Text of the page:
Our Campaigns

Arctic

The Arctic is in danger. Its ice is retreating at an increasing speed, cleaning the path for greedy oil companies that see this catastrophe as a business opportunity. Native people traditional way of life and health will be at risk and wildlife are to be uselessly endangered in the name of a shortsighted idea of progress and growth. Canada is one of the Largest Arctic countries in the world, and as such it has a clear responsibility to take a precautionary approach for any new development. The Arctic campaign is a massive worldwide effort to ban all industrial extractive activities at the inhabitant area in the Arctic oceans Together we can save the Arctic.

Climate and Energy 

Climate change and the threats of nuclear energy are real. That is why Greenpeace works to bring about a clean and just energy future. Tar sands and nuclear development plague the ecosystems and communities they occupy with safety and health risks. The Energy [R]evolution is a set of ready-to-implement solutions that lead away from the dangers of climate chaos and nuclear meltdown. It is a vision of the clean and just energy future for everyone on the planet.

Forests

With 80 per cent of the planet's ancient forests already lost or degraded, the need for increased protection of the world’s remaining forests is more urgent than ever. Forests help stabilize the climate, sustain life, provide jobs, and are the source of culture for many Indigenous communities. Greenpeace opposes destructive and unsustainable development in the remaining ancient forests in Canada and globally. To effect positive change and put lasting solutions in place, we challenge the global marketplace, engage consumers, pressure governments and work with industry to protect the Boreal Forest, the Great Bear Rainforest and the Indonesian Rainforest.

Oceans

Life on our blue planet depends on healthy oceans, but recent reports warn that sea life  faces the next mass extinction. Next to climate change, overfishing is the single greatest threat to marine biodiversity. Industrial fishing has reduced populations of large, predatory fish  like tuna, cod and sharks by about ninety per cent in the last fifty years. Growing demand for seafood, wasteful fishing practices and mismanaged fish stocks and aquaculture operations are leading to broken links in marine food chains in Canadian waters and worldwide. Urgent action is needed to protect marine life and allow recovery. Greenpeace works to relieve pressure on ocean ecosystems and to establish a network of no-take marine reserves–ocean parks–covering 40 per cent of the world's oceans.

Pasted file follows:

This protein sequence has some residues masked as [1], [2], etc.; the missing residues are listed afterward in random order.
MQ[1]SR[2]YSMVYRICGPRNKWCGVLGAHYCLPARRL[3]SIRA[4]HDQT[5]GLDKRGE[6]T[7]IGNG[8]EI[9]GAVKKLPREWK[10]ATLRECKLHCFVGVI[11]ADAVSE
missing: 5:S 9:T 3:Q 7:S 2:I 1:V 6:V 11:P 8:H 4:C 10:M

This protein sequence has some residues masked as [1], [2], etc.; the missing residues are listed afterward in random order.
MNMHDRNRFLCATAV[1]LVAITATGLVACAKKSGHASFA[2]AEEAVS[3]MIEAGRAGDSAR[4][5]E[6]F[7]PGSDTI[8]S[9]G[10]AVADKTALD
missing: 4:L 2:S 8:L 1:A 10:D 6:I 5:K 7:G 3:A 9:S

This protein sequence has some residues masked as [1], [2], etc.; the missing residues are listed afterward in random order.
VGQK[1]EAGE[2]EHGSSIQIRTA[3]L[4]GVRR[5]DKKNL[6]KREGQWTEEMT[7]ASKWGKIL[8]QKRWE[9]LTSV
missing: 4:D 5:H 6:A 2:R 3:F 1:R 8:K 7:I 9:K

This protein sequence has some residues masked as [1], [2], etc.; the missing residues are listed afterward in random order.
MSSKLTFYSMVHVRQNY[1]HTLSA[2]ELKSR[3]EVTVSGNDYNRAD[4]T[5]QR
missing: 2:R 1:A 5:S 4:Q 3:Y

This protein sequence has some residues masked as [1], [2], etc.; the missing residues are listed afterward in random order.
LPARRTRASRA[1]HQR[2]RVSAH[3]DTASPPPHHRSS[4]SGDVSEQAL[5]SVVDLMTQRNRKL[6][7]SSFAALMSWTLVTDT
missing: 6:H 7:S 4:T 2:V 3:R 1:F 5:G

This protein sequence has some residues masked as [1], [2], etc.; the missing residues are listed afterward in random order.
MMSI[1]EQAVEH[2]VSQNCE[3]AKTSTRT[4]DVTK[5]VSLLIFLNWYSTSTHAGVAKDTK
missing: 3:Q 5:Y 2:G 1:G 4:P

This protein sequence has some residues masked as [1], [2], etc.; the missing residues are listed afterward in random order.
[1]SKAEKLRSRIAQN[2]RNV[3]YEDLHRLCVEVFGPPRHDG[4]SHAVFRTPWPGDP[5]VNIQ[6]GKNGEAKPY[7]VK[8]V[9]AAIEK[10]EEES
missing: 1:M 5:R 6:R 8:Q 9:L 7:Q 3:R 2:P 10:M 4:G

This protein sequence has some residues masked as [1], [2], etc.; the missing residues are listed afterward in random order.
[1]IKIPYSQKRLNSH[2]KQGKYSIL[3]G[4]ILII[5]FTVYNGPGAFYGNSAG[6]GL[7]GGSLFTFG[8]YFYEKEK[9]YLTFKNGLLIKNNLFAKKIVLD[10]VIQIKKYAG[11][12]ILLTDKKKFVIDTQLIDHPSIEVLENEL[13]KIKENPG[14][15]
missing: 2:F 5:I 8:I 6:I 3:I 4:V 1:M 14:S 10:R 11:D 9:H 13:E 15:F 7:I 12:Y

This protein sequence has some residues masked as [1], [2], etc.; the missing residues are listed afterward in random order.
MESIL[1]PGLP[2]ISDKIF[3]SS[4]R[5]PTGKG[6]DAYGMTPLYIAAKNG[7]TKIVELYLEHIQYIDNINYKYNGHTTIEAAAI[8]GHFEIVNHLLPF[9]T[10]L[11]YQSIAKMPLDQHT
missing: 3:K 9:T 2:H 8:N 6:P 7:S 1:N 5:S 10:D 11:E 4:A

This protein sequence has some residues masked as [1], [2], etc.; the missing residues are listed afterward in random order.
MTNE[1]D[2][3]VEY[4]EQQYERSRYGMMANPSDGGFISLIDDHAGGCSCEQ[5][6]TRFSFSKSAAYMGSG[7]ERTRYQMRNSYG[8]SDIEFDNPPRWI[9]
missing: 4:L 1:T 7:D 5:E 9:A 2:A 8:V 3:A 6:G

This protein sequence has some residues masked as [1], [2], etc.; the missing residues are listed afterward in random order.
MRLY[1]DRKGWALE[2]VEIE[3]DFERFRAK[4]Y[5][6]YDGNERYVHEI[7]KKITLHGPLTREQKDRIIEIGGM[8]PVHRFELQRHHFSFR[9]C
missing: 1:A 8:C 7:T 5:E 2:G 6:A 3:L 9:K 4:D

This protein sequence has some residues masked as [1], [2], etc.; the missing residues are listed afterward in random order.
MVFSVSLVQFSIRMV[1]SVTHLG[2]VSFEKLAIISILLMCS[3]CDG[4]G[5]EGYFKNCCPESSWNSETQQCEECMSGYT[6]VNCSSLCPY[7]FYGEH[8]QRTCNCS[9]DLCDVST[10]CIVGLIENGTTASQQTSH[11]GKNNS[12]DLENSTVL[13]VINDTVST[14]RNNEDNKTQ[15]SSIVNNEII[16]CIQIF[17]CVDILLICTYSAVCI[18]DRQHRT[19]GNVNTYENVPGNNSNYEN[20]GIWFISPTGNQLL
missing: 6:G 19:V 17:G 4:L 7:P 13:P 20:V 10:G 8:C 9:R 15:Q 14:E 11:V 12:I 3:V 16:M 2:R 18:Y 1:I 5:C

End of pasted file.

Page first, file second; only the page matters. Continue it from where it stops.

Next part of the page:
The latest updates

 

Why the nuclear industry doesn't want to be liable for accidents

Blog entry by Shawn-Patrick Stensil | September 15, 2011 3 comments

Twenty five years after Chernobyl, the Fukushima nuclear accident has reminded the world about the catastrophic costs of nuclear power. What would the cost of a Fukushima-scale accident look like here in Ontario, where the McGuinty...

Durham region uninsured in the event of a nuclear accident, could lose billions

Feature story | September 14, 2011 at 17:31

Durham — A new Greenpeace report shows a nuclear accident at either the Pickering or Darlington nuclear stations would cost billions of dollars and would far exceed the levels of compensation available to residents of Durham region.

Killing wolves is not the answer

Blog entry by Catharine Grant, Forest Campaigner | September 13, 2011 1 comment

Update: Take action now! Federal Environment Minister Peter Kent says that thousands of wolves may be shot in an effort to safeguard woodland caribou populations in Alberta . Instead of focussing on the real cause of caribou...

Dave Martin

Feature story | September 9, 2011 at 15:13

Dave Martin was the kind of guy you wanted in your corner. Smart, tenacious and articulate, Dave was quick to tell a joke and possessed an infectious laugh. The proverbial steel fist in a velvet glove, he was among Canada's most effective,...

Tar sands companies need to change what they do, not how they spin it

Blog entry by Keith Stewart | September 9, 2011 1 comment

It’s been a rough few weeks for the tar sands lobby. We’ve just seen the largest act of civil disobedience in the U.S. in decades , and it was calling on President Obama to live up to his commitment to take action on climate change by...

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